If you’re concerned about light pollution and have wondered what you can do to help combat it, tune into the International Dark-Sky Association’s 24-hour virtual event starting this Friday, November 12th.
It’s not often appreciated that our reliance on artificial lighting can be devastating. Light pollution, the inappropriate and excessive use of artificial light, has not only erased thousands of stars from our night skies, it has messed up our circadian rhythm to the point of affecting our physical and mental health. Physical disorders, such as diabetes and even cancer, have been linked to excess artificial lighting, while mental disorders include sleeping difficulties and depression.
But beyond our own personal choices in outdoor lighting, there are larger actions we can take to counter light pollution. This weekend’s virtual gathering — free and open to the general public — will guide you on the steps that you can take.
The International Dark-Sky Association (IDA), founded in 1988, hosts an annual conference that brings together its members and others who are passionate about the cause. This year, the conference will focus on inspiring and empowering you to take action and combat light pollution in your community. Experts and storytellers in the dark-sky movement will join forces with individuals from the IDA’s global network to hold workshops, where you’ll learn about hands-on activities and tools that you can use to protect the night.
UNDER ONE SKY: November 12–13
Under One Sky is scheduled for November 12–13 and sessions will take place over a 24-hour time period. Global opening and closing session will bracket three regional breakout sessions done by time zone.
The event kicks off on Friday November 12th at 22:00 UT (2 p.m. PST / 5 p.m. EST / 10 p.m. GMT / 9 a.m. AEDT on Saturday, November 13th) with a keynote lecture delivered by cosmologist and professor in the Department of Physics and Astronomy at the University of San Francisco Aparna Venkatesan.
Following regional sessions, you’ll have the opportunity to attend engagement workshops targeted to three levels of involvement (beginner, intermediate, and advanced).
Here are the starting times of the main events planned for this weekend (PST = UT – 8 hours / EST = UT – 5 hours / GMT = UTC / AEDT = UT + 11 hours):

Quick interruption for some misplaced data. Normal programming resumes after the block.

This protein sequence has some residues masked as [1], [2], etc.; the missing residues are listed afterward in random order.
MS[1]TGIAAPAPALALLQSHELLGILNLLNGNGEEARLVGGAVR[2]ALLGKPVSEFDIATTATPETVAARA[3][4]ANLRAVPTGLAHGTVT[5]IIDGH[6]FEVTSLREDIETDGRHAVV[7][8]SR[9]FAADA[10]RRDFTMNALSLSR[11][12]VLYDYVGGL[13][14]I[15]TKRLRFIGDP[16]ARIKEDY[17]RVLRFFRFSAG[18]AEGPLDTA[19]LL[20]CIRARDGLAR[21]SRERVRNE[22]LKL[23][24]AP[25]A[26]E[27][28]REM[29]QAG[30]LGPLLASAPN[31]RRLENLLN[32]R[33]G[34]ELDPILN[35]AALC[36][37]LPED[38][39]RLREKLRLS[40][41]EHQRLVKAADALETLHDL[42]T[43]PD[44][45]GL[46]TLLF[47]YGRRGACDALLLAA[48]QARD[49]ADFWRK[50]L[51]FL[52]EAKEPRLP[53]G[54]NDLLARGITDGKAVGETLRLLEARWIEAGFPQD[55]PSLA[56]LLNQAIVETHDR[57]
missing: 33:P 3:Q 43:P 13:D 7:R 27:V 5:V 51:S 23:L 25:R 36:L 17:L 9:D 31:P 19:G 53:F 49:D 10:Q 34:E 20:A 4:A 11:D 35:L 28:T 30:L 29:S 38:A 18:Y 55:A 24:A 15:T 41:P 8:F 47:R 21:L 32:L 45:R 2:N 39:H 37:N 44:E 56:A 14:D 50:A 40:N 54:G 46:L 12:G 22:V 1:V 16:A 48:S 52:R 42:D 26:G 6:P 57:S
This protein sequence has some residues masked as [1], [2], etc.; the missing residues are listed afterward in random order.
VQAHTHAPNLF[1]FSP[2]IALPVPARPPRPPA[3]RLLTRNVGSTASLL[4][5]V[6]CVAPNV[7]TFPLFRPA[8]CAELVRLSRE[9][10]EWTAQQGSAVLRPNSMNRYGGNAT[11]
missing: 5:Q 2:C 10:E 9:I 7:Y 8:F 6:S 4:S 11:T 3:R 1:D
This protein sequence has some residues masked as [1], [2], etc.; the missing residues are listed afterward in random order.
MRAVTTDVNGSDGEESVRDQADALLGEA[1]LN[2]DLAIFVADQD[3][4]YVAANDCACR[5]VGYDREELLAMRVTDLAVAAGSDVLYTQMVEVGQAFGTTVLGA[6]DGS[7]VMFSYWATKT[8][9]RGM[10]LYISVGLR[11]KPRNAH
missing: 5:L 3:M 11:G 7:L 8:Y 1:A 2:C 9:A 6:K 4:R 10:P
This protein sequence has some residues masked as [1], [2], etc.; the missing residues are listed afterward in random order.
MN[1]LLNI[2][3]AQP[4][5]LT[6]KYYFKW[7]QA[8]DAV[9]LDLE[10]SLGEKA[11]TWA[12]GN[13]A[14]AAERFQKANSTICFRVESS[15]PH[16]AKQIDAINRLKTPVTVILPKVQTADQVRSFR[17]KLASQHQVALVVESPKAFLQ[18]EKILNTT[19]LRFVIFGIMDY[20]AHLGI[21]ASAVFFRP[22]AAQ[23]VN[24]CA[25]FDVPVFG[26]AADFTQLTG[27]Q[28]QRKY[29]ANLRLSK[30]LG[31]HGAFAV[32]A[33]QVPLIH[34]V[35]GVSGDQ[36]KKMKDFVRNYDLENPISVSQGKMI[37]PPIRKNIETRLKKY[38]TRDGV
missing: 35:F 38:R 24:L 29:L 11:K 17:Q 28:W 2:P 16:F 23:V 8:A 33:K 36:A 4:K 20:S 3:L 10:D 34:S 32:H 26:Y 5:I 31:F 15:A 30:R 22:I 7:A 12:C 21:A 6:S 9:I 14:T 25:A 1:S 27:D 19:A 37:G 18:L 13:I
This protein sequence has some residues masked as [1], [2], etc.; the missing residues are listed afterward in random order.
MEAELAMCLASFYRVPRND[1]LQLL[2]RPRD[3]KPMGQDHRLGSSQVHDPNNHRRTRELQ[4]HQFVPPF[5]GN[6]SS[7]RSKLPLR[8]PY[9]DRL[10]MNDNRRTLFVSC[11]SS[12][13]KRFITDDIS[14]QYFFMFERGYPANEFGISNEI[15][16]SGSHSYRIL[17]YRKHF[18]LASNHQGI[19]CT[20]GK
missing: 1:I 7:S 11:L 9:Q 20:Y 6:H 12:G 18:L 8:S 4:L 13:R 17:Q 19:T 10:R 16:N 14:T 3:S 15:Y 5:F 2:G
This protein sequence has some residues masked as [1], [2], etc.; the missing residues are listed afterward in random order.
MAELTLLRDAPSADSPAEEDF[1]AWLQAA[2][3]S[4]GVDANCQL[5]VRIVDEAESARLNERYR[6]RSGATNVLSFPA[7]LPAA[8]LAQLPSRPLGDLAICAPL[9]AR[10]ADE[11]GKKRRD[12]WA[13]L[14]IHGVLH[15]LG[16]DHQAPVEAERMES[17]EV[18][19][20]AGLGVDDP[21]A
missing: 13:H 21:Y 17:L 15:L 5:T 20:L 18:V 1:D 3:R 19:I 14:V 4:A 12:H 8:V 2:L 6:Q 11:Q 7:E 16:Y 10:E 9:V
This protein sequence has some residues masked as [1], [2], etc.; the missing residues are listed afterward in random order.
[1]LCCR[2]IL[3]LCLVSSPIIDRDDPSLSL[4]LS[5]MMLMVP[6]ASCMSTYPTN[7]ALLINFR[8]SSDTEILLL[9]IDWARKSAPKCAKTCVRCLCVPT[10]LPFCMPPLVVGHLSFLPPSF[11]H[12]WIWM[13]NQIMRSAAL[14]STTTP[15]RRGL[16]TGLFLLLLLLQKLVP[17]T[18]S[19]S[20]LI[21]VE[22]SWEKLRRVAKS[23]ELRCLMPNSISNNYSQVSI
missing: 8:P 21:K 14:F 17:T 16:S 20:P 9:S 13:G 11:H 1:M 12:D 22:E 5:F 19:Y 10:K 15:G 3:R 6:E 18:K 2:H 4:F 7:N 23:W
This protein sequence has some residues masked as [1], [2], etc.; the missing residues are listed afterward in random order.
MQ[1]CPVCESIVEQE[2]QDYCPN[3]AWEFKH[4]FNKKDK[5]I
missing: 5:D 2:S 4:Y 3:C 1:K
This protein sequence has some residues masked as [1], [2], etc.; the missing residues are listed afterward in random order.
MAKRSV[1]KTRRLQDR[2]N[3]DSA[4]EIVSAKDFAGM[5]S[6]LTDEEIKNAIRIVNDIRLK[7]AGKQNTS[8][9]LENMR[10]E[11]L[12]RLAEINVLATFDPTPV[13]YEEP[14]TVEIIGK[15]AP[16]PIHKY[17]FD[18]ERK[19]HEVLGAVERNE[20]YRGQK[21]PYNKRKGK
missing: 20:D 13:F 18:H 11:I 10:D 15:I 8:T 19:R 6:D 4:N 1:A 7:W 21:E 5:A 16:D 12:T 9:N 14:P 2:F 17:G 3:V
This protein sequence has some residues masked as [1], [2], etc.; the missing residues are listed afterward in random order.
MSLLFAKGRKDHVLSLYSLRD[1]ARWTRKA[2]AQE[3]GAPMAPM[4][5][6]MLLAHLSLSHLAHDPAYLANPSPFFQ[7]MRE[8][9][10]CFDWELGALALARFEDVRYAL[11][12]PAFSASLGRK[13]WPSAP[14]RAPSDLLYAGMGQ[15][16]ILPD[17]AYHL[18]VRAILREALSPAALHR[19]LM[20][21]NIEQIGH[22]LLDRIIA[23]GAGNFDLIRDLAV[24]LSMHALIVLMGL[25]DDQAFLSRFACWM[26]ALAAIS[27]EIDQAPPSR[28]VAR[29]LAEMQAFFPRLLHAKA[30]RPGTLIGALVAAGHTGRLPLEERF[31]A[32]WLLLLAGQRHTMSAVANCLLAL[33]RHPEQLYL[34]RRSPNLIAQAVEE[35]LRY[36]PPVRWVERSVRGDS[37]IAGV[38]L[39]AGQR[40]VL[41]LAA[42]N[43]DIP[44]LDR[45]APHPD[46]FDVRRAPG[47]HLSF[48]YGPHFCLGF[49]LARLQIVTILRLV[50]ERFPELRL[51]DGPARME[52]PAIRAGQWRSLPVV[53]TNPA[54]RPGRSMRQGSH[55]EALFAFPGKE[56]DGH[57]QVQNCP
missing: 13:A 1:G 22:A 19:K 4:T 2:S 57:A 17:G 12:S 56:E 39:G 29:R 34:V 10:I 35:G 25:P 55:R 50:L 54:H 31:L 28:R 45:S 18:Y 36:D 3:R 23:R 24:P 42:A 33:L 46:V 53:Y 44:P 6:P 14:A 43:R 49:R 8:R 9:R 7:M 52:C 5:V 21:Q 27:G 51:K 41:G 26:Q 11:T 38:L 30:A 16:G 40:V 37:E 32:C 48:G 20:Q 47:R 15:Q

- Global Opening: Friday, November 12th at 22:00 UT
- Global Networking Session: Friday, November 12th at 23:20 UT
- East & Southeast Asia, Australia, New Zealand: Saturday, November 13th at 3:00 UT
- Engagement Workshops Session 1: Saturday, November 13th at 4:45 UT
- Europe, Middle East, Africa, India: Saturday, November 13th at 10:00 UT
- Engagement Workshops Session 2: Saturday, November 13th at 11:45 UT
- North, Central, South America: Saturday, November 13th at 17:00 UT
- Engagement Workshops Session 3: Saturday, November 13th at 18:45 UT
- Virtual Awards, Cocktail Hour: Saturday, November 13th at 20:45 UT
- Global closing: Saturday, November 13th at 22:00 UT
The full schedule (including PST, EST, GMT, and AEDT times) is listed here.
Participation is free, but advance registration is required. An exciting list of speakers and panelists — including astronauts, astrophotographers, artists, astronomers, and academics, among many others — will call in from all over the globe to share their passion and expertise.
If you’ve always wanted to ask your neighbor — politely! — to switch their porch light to a more dark-sky-friendly version but never knew how to broach the subject, then this meeting is for you. Likewise if you’ve wanted to approach your local authorities on addressing invasive streetlighting but never knew how to go about it.
Forms of Light Pollution and What You Can Do
The International Dark-sky Association identifies the main forms of light pollution as:
- Glare: excessive brightness
- Skyglow: brightening of the sky over towns and cities
- Light trespass: light falling where it’s not needed
- Clutter: bright and confusing groupings of light sources
Light pollution isn’t detrimental only to humans — it also has catastrophic consequences for wildlife and ecosystems. Migrating birds become disoriented by bright city lights and can collide with lit buildings. They can also fall from the sky from sheer exhaustion after flying around in endless circles, reluctant to leave the light source. Turtle hatchlings can’t find their way to the ocean, beguiled instead by bright city lights. Even insects suffer under excess light.
This is just a tiny fraction of the consequences of too much human-created light. A groundbreaking study published in 2016 reported that a whopping 80% of the world’s population lives under significant skyglow, and a jaw-dropping 99% of Americans and Europeans can’t readily enjoy the experience of a naturally dark night.
There are some things you can do to mitigate these effects, starting by asking yourself, for example, do you need to keep your front door light on all night long?
Even if the answer is “yes,” you can shield the bulb or choose one that gives off a warmer glow, rather than a glaring blue or white tone. Before you answer “yes,” though, consider this: Contrary to popular belief, having a bright light by your front door doesn’t improve safety or visibility — instead, glare from bright lights causes the pupils of your eyes to constrict when you step outside to check up on that rustle that you heard, preventing you from seeing properly.
Even if you can’t attend the meeting, think about what you can do to help preserve our night skies, for our own enjoyment and for generations to come. Now, step outside, turn off that light, and look up.